Thus, a fisherman may only harvest a very small percentage of the total landings for any species.  But if that species accounts for a big percentage of that fisherman’s income, and he sits on a Council or ASMFC, you can pretty well be that he will be more interested in maintaining a healthy cash flow, rather than a healthy fish stock.

When you’re worried about paying the bills next month, you’re not too concerned about rebuilding the codfish, or the striped bass, within the next decade.

And decisions made, and votes cast, by folks with those kinds of worries have been setting back fisheries management efforts since the first such efforts were made.

It is long past time for a new paradigm.

A conflict of interests occurs any time “a direct or indirect financial interest…conflicts with the fair and impartial conduct of official duties.”

If anyone worries that a proposed conservation or management measure would, if passed, have an adverse impact on their income, they must be barred from casting a vote that reflects such concern.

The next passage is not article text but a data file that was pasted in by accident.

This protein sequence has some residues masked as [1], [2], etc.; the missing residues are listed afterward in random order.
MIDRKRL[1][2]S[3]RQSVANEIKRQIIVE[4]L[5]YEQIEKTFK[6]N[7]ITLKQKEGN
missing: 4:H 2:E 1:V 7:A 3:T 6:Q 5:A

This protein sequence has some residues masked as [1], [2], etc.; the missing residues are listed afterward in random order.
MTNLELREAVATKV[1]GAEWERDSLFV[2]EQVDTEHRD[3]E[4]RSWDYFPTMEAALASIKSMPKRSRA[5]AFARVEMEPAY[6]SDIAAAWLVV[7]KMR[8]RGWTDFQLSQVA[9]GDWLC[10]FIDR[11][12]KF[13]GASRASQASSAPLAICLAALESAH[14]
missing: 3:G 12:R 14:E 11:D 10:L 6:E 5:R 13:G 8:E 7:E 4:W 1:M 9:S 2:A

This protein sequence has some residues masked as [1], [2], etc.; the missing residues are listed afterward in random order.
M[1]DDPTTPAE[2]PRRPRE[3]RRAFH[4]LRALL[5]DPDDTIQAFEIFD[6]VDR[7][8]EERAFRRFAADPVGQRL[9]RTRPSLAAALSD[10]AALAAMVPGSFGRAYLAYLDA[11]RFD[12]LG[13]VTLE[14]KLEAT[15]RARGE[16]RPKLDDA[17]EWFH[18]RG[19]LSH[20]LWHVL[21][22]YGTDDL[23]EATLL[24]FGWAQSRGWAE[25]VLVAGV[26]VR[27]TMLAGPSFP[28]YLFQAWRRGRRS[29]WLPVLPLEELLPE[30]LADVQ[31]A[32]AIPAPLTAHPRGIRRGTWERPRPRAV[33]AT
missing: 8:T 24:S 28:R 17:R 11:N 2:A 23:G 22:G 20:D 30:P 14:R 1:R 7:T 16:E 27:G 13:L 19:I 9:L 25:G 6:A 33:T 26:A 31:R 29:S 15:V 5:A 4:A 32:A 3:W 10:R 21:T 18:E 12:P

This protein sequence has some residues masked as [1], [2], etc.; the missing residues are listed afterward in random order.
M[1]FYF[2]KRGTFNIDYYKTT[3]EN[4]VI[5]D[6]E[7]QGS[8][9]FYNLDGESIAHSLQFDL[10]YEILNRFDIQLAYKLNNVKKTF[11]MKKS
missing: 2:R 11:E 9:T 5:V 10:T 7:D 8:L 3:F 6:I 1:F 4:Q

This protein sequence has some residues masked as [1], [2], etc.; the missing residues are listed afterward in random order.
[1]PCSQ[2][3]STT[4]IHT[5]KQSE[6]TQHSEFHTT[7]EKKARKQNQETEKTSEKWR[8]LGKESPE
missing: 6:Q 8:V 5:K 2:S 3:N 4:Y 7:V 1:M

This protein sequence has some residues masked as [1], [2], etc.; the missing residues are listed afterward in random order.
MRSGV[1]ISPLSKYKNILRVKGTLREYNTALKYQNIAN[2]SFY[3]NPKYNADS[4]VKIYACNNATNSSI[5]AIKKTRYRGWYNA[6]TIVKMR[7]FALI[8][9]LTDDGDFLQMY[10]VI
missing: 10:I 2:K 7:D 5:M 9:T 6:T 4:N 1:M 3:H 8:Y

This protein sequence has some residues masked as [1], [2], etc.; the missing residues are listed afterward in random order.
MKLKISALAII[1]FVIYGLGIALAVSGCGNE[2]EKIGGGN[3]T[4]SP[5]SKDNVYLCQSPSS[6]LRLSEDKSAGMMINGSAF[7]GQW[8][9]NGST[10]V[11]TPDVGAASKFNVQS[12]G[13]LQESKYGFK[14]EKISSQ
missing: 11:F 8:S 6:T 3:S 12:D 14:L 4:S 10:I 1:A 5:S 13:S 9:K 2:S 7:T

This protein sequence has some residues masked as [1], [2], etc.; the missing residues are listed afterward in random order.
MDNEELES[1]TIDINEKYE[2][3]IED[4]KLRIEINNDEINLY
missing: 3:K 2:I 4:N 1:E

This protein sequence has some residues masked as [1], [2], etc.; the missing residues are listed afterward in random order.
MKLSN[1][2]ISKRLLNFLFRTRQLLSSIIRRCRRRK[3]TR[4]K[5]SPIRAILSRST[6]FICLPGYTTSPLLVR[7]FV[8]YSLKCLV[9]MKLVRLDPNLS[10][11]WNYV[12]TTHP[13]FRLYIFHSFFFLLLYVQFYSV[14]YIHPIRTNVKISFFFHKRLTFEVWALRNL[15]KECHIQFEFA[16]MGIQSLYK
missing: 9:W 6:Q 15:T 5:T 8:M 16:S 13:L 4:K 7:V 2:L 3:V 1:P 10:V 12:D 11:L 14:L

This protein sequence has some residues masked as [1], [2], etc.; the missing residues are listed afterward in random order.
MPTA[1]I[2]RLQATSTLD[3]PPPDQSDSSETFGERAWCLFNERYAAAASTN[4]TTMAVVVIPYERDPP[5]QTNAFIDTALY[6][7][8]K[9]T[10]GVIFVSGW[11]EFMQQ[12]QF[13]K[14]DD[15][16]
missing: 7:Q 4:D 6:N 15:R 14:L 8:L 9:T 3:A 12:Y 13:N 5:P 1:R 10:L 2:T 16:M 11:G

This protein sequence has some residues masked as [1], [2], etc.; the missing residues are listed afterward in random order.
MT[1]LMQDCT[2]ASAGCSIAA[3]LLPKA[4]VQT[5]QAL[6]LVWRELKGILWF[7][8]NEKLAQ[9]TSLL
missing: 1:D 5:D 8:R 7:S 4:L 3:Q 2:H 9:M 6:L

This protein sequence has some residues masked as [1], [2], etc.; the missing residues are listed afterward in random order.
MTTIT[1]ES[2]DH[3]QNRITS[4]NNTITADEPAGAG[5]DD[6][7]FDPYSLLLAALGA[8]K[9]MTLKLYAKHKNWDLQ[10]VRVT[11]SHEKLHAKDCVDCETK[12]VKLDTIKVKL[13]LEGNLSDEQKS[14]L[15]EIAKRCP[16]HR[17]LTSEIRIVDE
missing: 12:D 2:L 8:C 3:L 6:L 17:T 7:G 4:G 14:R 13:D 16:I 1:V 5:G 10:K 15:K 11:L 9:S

If they did, such a vote would not be “impartial.”

Of course, intent is hard to quantify, so objective standards would probably be needed.  In that case, something like permitting a panel member to engage in discussions, but barring them from making any motion or voting on an matter affecting a species, if the harvest of that species provides at least 25% of their income, would be a good place to start.

At that point, the long-term health of the fish stocks, rather than short-term economic concerns, would drive the decisions.

And that would be a very good thing.